If instead you have more exotic species, fruit trees, if your trees are weak from the stresses of insect/disease, or if you just want your trees to grow bigger and faster (and to see me more often!) then we need to discuss fertilization. We like to use a slow-release, liquid fertilizer which we inject within the root zones.
Your trees need nutrients 12 months per year because they are constantly working on producing what they need, short and long term. Applying our product every 6 months is sufficient to achieve that objective. 

Root collar excavation:

Excavating a root collar means gently removing dirt, debris and ground coverage (granite, grass, mulch) away from the trunk of the tree, going downwards and out, until we find the root collar. Hand tools or an air spade are used to minimize root damage. 
The time involved in excavation depends of course on how deep the collar is buried.  Which we never know until we start digging! So we charge an hourly fee for that service.

Pest/Disease Diagnosis:

Many problems can be fixed if caught in time, so call us as soon as you suspect something is wrong with your trees. There is a fee for that diagnosis visit. Chances are we can put our finger on the problem and recommend a course of action.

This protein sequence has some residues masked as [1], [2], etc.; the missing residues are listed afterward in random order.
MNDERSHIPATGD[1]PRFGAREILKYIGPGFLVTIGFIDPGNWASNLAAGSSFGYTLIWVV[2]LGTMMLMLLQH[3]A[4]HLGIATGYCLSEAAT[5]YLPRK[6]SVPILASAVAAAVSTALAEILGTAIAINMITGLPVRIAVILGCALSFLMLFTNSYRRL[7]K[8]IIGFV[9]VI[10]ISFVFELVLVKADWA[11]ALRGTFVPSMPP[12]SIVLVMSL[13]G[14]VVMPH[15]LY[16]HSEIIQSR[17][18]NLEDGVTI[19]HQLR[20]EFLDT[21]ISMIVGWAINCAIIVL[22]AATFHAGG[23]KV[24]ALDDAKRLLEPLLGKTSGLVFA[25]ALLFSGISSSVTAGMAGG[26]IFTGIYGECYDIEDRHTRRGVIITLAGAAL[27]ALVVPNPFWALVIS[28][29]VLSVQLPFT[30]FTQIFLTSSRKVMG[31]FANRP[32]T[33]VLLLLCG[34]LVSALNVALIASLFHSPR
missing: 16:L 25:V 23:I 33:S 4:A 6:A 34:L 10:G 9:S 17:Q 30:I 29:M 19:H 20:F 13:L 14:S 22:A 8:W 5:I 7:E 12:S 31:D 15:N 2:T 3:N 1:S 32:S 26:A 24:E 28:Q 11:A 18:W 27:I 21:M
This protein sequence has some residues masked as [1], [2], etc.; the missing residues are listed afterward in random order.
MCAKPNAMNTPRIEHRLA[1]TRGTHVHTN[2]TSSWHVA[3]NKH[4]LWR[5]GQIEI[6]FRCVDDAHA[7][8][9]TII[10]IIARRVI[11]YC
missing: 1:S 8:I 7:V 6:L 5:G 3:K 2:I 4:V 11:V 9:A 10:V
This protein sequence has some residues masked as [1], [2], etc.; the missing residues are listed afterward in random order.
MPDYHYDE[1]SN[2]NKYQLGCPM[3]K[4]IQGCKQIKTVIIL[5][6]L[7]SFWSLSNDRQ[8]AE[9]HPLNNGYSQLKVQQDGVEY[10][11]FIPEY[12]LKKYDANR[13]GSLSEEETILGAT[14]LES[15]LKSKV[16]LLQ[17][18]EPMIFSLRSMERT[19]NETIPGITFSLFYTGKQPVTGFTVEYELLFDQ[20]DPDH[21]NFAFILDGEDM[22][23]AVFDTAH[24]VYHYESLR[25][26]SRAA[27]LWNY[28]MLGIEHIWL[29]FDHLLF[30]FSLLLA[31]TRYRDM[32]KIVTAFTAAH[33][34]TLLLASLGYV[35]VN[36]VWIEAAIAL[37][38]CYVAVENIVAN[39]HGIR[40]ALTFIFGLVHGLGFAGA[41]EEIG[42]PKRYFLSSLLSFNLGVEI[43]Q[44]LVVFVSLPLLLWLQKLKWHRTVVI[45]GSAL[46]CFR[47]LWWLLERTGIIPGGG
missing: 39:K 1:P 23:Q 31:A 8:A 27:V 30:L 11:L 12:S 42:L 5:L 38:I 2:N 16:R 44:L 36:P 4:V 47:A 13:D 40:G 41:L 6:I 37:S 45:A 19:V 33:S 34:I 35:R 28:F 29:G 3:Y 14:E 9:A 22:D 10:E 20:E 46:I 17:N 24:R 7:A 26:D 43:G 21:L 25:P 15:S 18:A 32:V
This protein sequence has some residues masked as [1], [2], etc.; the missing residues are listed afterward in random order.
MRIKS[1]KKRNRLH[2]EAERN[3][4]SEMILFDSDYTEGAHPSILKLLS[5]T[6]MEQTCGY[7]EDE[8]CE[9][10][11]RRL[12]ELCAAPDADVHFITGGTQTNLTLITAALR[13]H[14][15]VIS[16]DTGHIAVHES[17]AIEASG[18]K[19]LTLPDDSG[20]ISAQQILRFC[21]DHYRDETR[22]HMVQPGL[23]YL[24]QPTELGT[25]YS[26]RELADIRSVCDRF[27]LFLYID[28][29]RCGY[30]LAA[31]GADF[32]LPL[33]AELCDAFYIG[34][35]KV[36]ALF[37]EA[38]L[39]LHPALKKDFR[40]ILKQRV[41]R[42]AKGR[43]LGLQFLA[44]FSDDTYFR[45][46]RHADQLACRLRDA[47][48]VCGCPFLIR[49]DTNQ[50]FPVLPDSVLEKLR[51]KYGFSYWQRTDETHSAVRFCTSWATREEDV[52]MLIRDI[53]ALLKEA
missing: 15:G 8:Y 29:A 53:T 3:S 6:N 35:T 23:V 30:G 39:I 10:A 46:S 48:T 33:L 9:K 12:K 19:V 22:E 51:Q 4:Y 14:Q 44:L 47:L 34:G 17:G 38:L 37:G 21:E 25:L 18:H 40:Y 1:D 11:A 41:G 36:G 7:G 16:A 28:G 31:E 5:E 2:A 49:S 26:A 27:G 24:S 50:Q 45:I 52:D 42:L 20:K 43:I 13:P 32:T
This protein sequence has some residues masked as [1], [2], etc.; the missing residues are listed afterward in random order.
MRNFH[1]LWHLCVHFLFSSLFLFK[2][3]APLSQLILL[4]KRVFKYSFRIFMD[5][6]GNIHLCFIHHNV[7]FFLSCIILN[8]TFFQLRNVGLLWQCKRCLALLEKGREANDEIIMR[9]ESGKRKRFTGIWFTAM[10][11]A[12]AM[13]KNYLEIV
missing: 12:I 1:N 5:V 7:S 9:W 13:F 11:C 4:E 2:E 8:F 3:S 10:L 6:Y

Trees are often planted too deep to begin with. Other times the natural grade is raised due to construction or landscaping projects. This can result in your root collar being buried under grade level. Root collar tissues need to “breathe” to be healthy. Without enough oxygen those tissues suffocate and can weaken your root system, causing many long term health problems. 

Do I really need an arborist?

Arborist vs Certified Arborist:
Anyone can call themselves an “arborist”, without experience or qualification. A Certified Arborist is a different story. Only the International Society of Arboriculture (I.S.A.), based out of Illinois, offers an arborist certification program. You become an ISA Certified Arborist by passing the certification exam, which seriously tests your knowledge of tree biology, tree pruning, fertilization, plant health care, tree identification and selection, safety, etc. Years of experience are a pre-requisite to taking the test. Once you pass the test, the ISA gives you a certification number. Mine is WE-8164A. You can verify an arborist’s credentials by visiting the ISA website. Please do!!
It doesn’t end there. In order to keep your certification current, you have to accumulate a certain number of “Continuing Education Units” every three years. Those are obtained by participating in local, national and international conferences and classes. This allows us to review the basic science and practices we have already learned, and to learn about new ones. It keeps us updated on changing industry standards.